All causation as we have defined it is correlation, but the converse is not necessarily true, i.e. where we find correlation we cannot always predict causation.

Coda: I fully agree with @BruceET's direct comment to your question. Without wanting to reify the WEIRD, I suspect that causal reasoning, and perceptions of correlation are pretty inherent to human cognition across societies and times (my cat informs me non-human cognition also).


Selected References

D., F. A. (1900). Biology as an “Exact” Science. Nature, 62(1594), 49–50. [Collected in a May-October fassicle]

Levins, R. (1974). The Qualitative Analysis of Partially Specified Systems. Annals of the New York Academy of Sciences, 231, 123–138.

Pearl, J. (2000). Causality: Models, Reasoning, and Inference. Cambridge University Press.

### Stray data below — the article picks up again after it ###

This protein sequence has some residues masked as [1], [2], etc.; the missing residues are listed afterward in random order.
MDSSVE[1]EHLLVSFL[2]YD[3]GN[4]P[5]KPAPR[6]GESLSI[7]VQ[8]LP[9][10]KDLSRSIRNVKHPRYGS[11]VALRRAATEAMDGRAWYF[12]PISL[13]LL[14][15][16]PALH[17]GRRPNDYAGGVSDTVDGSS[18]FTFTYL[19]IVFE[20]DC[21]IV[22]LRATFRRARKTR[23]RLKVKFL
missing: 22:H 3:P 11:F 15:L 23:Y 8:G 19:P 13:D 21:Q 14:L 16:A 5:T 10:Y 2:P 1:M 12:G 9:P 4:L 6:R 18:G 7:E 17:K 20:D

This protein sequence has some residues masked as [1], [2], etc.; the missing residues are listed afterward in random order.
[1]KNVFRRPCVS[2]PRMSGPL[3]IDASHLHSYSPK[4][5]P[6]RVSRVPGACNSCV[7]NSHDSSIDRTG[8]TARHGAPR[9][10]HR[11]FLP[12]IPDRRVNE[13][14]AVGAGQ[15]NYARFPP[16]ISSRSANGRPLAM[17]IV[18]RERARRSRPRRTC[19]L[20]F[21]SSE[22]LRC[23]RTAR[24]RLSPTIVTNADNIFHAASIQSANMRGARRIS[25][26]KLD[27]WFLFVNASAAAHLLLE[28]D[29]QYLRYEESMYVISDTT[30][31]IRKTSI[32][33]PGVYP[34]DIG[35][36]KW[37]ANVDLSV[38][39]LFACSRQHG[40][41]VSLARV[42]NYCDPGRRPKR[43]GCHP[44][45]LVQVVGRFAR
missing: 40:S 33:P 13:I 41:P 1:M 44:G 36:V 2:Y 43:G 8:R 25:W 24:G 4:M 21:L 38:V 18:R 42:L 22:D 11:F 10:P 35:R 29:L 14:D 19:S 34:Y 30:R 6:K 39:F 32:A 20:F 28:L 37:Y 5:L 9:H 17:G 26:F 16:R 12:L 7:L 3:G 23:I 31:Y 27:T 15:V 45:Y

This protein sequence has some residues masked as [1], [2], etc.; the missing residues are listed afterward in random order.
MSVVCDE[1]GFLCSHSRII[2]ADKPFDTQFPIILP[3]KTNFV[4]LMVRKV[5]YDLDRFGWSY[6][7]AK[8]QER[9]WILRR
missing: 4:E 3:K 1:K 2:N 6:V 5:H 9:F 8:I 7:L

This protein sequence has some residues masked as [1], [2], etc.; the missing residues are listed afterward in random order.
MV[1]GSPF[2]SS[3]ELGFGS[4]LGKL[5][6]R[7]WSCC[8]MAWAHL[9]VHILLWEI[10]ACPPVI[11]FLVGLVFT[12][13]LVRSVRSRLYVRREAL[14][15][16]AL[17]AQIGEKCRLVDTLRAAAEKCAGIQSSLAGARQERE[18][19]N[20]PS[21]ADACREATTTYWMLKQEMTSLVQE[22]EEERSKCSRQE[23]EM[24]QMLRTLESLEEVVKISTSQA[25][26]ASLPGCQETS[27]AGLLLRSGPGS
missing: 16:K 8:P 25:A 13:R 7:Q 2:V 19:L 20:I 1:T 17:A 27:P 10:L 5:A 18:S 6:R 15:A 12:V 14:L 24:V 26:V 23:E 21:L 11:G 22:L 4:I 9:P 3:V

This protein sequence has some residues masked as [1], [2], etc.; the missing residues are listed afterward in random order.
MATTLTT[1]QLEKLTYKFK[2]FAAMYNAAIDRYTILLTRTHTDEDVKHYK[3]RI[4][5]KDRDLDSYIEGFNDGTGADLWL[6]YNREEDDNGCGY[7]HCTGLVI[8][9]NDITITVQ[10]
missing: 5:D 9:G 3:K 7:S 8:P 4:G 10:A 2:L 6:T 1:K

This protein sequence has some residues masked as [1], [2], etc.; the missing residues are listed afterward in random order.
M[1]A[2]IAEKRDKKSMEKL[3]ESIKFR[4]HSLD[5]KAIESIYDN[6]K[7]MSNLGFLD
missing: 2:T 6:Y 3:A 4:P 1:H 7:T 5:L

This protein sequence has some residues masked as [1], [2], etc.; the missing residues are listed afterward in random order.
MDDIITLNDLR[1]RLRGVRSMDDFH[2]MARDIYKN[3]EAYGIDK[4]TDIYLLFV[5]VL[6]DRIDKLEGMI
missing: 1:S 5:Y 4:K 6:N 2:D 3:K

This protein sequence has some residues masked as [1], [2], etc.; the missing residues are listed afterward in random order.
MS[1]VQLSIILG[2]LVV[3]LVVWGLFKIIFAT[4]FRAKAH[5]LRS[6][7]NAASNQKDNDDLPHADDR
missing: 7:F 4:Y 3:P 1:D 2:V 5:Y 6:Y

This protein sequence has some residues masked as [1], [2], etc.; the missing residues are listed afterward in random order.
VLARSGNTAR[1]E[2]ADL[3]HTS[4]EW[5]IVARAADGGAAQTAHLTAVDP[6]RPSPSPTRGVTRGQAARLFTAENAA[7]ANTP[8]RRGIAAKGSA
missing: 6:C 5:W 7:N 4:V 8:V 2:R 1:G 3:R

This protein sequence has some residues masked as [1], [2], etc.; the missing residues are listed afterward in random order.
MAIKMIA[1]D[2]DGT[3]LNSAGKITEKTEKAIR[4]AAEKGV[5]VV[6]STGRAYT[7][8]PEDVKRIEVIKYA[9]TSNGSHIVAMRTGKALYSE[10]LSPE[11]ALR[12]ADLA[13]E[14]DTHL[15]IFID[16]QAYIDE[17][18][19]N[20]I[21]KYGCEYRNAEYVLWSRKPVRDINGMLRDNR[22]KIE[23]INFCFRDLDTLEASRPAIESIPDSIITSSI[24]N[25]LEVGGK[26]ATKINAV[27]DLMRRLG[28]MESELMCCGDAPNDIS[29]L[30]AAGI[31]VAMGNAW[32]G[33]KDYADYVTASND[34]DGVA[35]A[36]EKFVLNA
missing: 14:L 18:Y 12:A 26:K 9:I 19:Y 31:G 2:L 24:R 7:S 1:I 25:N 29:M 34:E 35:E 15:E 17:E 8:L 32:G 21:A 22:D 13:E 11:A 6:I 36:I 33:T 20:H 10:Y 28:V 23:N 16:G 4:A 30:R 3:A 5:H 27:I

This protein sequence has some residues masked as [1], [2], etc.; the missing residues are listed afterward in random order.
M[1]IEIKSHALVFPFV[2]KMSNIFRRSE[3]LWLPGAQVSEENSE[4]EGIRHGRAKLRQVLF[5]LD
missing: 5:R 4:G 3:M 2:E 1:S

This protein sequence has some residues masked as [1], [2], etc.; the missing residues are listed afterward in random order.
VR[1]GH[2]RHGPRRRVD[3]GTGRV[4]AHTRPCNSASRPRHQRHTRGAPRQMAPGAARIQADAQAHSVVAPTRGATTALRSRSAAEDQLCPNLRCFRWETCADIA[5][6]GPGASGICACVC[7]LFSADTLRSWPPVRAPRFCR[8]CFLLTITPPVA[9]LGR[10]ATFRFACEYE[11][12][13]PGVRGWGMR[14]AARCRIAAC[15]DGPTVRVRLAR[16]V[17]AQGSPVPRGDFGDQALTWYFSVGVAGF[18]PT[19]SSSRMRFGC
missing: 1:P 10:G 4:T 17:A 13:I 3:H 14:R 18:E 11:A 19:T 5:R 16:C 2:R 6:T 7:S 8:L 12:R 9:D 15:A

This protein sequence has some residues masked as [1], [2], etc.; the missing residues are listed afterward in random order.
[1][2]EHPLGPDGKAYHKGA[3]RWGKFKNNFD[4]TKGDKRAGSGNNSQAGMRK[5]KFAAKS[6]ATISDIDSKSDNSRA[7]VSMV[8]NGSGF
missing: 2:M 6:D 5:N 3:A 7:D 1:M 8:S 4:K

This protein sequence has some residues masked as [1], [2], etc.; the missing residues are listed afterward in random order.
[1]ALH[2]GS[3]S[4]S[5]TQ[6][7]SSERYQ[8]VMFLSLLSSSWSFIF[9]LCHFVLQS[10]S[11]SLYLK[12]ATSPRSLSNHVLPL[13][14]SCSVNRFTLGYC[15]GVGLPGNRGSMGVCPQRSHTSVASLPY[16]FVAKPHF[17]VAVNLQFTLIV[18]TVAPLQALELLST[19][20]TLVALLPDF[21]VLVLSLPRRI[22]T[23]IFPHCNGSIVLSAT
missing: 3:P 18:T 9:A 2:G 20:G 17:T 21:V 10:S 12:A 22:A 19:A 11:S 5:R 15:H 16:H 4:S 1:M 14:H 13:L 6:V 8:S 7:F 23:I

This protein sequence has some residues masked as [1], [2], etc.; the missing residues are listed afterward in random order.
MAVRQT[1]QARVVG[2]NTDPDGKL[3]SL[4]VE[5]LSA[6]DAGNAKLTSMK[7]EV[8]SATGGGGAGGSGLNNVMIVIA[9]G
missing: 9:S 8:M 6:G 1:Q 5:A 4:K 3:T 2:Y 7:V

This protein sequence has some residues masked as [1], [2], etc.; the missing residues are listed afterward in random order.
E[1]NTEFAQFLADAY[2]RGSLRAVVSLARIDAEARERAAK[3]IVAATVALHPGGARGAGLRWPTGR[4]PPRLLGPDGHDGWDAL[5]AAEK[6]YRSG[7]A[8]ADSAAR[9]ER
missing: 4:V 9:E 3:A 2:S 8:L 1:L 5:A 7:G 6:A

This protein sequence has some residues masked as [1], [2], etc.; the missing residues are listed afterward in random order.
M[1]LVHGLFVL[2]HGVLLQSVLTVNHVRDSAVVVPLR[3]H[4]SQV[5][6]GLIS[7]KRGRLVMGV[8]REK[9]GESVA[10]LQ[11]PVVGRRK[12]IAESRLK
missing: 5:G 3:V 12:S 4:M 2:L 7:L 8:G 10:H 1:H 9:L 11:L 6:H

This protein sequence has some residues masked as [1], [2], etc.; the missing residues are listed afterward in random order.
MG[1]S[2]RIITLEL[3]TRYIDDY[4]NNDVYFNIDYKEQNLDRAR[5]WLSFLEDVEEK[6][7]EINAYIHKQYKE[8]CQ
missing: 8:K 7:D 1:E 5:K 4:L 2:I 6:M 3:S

Pearl, J. (2018). The Book of Why. Basic Books.

Pearson, K. (1900). The Grammar of Science (Second edition). Adam and Charles Black.

Wright, S. (1921). Correlation and Causation. Journal of Agricultural Research, 20(7), 557–585.

$\endgroup$
3
  • $\begingroup$ I would argue that Francis Galton invented correlation circa 1888, but it was Pearson who discovered spurious correlations in 1896 in his craniometry studies. I don't know if he used that exact phrasing. Of course, the general idea was in the air long before that, as your quote demonstrates. $\endgroup$
    – dimitriy
    Nov 11 '21 at 19:43
  • $\begingroup$ @dimitriy I think you confuse a statistical measure named 'correlation' with the concept of correlation. The latter preceded the former. $\endgroup$
    – Alexis
    Nov 11 '21 at 19:46
  • 1
    $\begingroup$ That is what I intended by "general idea" and "in the air." $\endgroup$
    – dimitriy
    Nov 11 '21 at 20:06

Your Answer

By clicking “Post Your Answer”, you agree to our terms of service, privacy policy and cookie policy

Not the answer you're looking for? Browse other questions tagged or ask your own question.